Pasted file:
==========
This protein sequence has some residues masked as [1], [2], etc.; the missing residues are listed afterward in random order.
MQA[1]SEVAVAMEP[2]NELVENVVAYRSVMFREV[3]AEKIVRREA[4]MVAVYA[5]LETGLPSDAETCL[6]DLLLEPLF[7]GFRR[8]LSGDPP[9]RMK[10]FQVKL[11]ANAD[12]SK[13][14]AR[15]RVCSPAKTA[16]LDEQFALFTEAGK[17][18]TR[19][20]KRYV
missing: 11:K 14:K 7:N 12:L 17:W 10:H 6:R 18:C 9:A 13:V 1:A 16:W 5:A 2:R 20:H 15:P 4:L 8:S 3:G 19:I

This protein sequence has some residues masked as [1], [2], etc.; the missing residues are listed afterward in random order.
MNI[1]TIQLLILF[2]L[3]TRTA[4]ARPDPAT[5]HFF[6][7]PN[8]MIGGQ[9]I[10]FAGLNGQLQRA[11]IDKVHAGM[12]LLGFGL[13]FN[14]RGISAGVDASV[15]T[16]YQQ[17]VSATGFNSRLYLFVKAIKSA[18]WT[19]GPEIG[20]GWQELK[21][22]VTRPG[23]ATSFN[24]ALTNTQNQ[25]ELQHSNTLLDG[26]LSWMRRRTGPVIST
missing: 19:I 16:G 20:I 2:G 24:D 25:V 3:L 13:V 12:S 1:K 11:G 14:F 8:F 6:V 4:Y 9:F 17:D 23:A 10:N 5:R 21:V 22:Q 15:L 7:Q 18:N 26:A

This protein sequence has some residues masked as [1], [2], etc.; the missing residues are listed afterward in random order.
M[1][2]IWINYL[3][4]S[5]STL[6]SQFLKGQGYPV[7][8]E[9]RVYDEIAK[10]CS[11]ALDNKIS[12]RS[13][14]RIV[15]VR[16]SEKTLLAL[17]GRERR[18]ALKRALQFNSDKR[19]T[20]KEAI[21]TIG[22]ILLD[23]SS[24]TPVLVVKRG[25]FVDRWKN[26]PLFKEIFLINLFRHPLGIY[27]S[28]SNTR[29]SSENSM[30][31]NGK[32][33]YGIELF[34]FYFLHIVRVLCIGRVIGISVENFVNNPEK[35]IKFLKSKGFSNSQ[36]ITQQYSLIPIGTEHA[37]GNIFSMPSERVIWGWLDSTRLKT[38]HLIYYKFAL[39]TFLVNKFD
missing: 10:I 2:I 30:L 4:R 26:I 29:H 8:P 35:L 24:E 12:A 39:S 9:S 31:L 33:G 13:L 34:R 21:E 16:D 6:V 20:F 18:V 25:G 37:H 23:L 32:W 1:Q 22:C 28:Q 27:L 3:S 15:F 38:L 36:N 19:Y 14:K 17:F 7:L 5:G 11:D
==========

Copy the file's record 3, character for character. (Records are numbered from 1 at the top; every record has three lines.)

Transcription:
This protein sequence has some residues masked as [1], [2], etc.; the missing residues are listed afterward in random order.
M[1][2]IWINYL[3][4]S[5]STL[6]SQFLKGQGYPV[7][8]E[9]RVYDEIAK[10]CS[11]ALDNKIS[12]RS[13][14]RIV[15]VR[16]SEKTLLAL[17]GRERR[18]ALKRALQFNSDKR[19]T[20]KEAI[21]TIG[22]ILLD[23]SS[24]TPVLVVKRG[25]FVDRWKN[26]PLFKEIFLINLFRHPLGIY[27]S[28]SNTR[29]SSENSM[30][31]NGK[32][33]YGIELF[34]FYFLHIVRVLCIGRVIGISVENFVNNPEK[35]IKFLKSKGFSNSQ[36]ITQQYSLIPIGTEHA[37]GNIFSMPSERVIWGWLDSTRLKT[38]HLIYYKFAL[39]TFLVNKFD
missing: 10:I 2:I 30:L 4:R 26:I 29:H 8:P 35:L 24:E 12:A 39:S 9:S 31:L 33:G 13:L 34:R 21:E 16:D 6:V 20:F 18:V 25:G 37:H 23:L 32:W 1:Q 22:C 28:Q 27:L 3:S 15:F 38:L 36:N 19:Y 14:K 17:F 7:L 5:G 11:D